As advertising space on publishing platforms is growing ever cheaper, such platforms are turning to e-commerce sites as a viable alternative for monetization. Meanwhile, online stores are also benefitting from this trend, since it essentially means they might just dodge the bullet of the dreaded Panda dance, which has been penalizing sites thin in content. But this merger of sorts will most definitely change the way both types of sites approach SEO. Here are three upcoming game changes we can predict for the future.
You are what they search for
At the moment, Google and other major search engines are somewhat enabled to distinguish between e-commerce and publishing platforms – or at least that’s what current their policy in treating product queries indicates. As of writing this article, Google lists commercial sites among the top SERP results for search terms which indicate the intent of a potential purchase. That is to say, if you’re looking for something like ‘buy X product cheap’, you will most likely get directed to a commercial website selling said product. However, looking for product details, such as ingredients, country of production, etc., is more likely to point you in the direction of information-oriented sites. Now that this boundary is ever-so slowly becoming blurrier and blurrier, how is Google going to reflect this in the SERPs for both publishers and stores?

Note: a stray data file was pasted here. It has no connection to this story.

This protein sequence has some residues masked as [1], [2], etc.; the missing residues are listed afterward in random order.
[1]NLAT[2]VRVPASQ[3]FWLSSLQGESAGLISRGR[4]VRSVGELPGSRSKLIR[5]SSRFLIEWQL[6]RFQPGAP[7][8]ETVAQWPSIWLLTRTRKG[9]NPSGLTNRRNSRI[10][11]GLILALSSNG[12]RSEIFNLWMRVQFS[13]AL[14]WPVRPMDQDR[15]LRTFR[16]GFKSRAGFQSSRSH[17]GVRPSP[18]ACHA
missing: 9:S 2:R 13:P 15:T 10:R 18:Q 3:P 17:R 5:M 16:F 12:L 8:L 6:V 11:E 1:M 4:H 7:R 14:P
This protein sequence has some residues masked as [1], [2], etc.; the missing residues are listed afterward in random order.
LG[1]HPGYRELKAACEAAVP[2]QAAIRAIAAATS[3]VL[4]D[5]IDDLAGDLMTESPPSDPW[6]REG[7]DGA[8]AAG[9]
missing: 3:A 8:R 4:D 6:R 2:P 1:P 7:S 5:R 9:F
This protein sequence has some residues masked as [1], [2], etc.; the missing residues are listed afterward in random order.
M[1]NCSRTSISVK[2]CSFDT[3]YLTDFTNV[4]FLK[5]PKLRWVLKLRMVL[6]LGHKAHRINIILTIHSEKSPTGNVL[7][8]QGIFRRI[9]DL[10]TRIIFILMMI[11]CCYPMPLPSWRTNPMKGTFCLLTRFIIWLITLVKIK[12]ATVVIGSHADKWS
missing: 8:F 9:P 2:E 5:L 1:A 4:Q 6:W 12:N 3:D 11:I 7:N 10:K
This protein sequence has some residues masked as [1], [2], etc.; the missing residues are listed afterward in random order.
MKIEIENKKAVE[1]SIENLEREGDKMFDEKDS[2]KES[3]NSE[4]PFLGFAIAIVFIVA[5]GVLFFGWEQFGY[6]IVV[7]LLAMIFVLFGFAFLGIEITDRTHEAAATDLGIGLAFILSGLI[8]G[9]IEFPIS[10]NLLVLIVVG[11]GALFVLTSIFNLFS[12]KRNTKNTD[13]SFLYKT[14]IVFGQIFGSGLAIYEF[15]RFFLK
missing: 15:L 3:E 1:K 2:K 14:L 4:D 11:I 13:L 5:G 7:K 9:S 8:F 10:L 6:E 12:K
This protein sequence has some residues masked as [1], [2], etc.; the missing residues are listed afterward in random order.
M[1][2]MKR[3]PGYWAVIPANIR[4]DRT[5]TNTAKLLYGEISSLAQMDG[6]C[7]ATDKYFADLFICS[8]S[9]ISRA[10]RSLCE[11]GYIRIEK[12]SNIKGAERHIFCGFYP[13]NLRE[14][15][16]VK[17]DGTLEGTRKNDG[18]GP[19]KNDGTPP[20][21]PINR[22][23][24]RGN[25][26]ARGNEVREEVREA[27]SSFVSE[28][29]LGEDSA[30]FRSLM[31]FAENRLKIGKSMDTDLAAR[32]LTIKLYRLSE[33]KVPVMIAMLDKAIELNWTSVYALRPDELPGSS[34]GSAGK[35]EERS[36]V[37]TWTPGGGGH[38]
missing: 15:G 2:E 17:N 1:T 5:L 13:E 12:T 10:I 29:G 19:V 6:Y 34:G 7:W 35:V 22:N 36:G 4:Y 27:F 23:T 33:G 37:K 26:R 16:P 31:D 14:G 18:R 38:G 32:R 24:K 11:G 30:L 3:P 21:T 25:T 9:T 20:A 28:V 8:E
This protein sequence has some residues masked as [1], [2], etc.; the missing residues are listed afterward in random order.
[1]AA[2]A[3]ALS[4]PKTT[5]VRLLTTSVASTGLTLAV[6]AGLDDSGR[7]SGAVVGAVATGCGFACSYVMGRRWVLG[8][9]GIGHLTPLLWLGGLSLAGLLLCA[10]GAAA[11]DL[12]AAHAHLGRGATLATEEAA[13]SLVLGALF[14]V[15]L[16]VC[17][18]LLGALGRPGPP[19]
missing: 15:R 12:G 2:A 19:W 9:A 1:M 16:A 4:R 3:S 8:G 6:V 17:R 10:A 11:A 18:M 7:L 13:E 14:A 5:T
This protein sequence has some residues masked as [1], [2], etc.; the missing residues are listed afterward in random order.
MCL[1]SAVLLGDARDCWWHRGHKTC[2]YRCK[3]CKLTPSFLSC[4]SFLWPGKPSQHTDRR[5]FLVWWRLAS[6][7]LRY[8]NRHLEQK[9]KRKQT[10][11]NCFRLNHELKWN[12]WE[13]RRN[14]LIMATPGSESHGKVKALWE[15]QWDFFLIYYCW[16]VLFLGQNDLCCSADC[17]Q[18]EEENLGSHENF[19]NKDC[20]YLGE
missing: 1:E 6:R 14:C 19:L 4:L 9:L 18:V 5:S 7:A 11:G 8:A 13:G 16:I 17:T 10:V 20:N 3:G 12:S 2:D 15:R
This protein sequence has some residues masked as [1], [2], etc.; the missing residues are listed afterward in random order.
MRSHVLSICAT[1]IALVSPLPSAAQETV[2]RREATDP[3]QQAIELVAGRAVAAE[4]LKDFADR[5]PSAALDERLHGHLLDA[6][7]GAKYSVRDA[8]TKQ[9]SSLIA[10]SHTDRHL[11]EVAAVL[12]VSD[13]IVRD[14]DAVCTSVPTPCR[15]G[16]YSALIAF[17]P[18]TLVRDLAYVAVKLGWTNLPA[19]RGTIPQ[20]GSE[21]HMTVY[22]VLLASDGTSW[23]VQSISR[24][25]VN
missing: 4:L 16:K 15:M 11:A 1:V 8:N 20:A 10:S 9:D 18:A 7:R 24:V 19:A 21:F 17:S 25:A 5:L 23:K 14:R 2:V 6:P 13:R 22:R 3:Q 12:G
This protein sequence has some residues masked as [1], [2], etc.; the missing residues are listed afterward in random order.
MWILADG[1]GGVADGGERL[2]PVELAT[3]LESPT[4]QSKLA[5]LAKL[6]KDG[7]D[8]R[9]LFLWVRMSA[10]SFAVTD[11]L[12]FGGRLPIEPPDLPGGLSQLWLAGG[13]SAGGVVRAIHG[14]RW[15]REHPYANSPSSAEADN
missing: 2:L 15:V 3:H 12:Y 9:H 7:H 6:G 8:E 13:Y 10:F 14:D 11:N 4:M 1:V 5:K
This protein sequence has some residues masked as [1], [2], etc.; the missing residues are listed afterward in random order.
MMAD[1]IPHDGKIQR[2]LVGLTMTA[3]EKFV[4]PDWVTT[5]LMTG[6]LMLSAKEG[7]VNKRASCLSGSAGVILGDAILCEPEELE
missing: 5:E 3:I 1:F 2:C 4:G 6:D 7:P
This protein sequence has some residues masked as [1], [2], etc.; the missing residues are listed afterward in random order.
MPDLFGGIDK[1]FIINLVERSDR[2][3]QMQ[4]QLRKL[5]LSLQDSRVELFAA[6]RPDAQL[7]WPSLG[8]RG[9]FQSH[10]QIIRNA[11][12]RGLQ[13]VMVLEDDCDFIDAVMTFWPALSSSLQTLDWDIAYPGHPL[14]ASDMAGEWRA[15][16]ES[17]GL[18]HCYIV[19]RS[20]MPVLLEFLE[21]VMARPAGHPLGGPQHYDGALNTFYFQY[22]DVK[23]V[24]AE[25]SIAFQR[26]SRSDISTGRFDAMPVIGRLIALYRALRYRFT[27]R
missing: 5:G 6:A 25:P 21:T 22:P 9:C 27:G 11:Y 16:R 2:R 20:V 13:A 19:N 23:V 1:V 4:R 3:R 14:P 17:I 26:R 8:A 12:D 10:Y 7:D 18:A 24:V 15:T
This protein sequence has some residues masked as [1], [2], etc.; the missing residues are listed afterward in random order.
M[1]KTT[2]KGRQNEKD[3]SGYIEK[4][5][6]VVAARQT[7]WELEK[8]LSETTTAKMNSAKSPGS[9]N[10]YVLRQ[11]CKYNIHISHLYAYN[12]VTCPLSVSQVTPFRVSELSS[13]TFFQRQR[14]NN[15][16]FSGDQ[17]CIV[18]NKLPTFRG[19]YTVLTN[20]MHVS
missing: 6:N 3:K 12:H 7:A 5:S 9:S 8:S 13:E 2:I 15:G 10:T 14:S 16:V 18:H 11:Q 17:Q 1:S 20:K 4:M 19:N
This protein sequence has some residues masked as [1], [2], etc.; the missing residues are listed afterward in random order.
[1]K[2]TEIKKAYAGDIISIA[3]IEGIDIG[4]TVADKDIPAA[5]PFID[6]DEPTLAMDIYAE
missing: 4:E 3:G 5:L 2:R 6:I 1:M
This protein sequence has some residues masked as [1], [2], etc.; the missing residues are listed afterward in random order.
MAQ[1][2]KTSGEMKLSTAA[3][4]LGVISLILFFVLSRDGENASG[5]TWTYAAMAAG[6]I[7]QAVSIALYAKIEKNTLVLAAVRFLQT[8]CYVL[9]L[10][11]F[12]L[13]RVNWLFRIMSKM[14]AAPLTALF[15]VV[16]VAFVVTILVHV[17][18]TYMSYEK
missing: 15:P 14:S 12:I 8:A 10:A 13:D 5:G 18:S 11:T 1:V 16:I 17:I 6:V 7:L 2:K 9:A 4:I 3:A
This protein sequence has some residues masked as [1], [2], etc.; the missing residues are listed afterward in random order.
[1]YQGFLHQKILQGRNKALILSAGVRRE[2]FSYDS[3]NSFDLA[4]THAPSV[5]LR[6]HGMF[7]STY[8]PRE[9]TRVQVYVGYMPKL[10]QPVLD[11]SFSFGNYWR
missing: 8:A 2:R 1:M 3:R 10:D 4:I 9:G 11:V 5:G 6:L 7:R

Publishers on Google Shopping?
The Google Shopping search tool is one which e-commerce sites have been taking advantage of for some time now – and it only makes sense that the affiliate program management strategies of such sites would also include it. They are a perfectly natural fit. However, it’s highly unlikely that there should be too many content websites on Google Shopping. Yet as this convergence of two previously unrelated types of sites continues to unfold, does it mean we could soon be seeing more publishers on Google’s very own marketplace? And, if so, would it be a one-size fits all type of solution for all such platforms? How do you think they could integrate it into their advertising scheme?
SEO is content, for stores and publishers alike
Publishing platforms should by all means avoid downgrading their content quality standards, for the sake of heavily integrating commercial content. This would risk alienating their audience to just as large an extent as it could spell penalizations from Google. However, much of the same goes for e-commerce sites, too. While having a blog and posting ever-trendy and quotable infographics is a good start, it is by no means enough to get Google to treat them as more than just stores posting self-promotional content. Similarly, e-stores could also benefit from SEO training for their staff.